At first, he had cold feet about the vaccines due to social media misinformation but was demystified.

“I couldn’t risk it all with my conditions. I had to vaccinate on 23rd June 2022, all was well until a week. My hand was paralyzed, I couldn’t move, the stomachache was unbearable. I was scared, he explains.”

He recalls receiving a phone call from a staff attached to Mbarara Regional Referral Hospital inquiring about his condition.

“I explained to the caller what I was going through and he advised me to report to the hospital. When I went there, I was assessed and managed. I really appreciate their services,” he adds.

Ampaire (left) shares his experience with Halson Kagure at his home.

His experience is almost no different from that of Michael Twinomuhangi, a resident of the Nyamitanga division in Mbarara City.  He reported swelling on the arm in a couple of days following his first shot of Covid-19.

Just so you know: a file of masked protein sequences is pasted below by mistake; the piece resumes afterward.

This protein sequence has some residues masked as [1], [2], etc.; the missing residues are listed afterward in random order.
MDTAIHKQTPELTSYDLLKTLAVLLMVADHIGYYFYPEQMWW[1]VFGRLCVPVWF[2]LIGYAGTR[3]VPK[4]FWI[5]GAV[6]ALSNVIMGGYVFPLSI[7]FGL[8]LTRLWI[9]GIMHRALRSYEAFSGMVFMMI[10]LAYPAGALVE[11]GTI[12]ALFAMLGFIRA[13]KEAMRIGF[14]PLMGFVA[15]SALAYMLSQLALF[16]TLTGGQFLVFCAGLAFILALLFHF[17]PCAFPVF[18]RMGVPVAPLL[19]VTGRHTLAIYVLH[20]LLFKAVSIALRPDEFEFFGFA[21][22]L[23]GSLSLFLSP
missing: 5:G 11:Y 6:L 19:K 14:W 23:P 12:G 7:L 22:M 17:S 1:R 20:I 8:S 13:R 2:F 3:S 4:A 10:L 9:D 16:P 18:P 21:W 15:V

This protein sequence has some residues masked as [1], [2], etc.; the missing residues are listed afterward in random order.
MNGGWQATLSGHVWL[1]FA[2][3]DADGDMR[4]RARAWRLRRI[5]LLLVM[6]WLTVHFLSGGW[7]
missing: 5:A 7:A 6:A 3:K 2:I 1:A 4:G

“The swelling which started as minor grew bigger. Fortunately. I returned to the hospital where I was diagnosed and put on treatment. I was worried but I am now feeling better.”, he says.

He expressed commitment to taking the campaign of reporting suspected drug effects to peers.

Michael Twinomuhangi receiving prescriptions at MRRH Pharmacy from Mr Alex Ahimbisibwe the hospital pharmacist.

Beatrice Namuli, not her real name, spent about six months complaining of diminishing libido to her husband. This, after she opted for a contraceptive implant, a hormonal birth control device placed underneath the skin in the arm.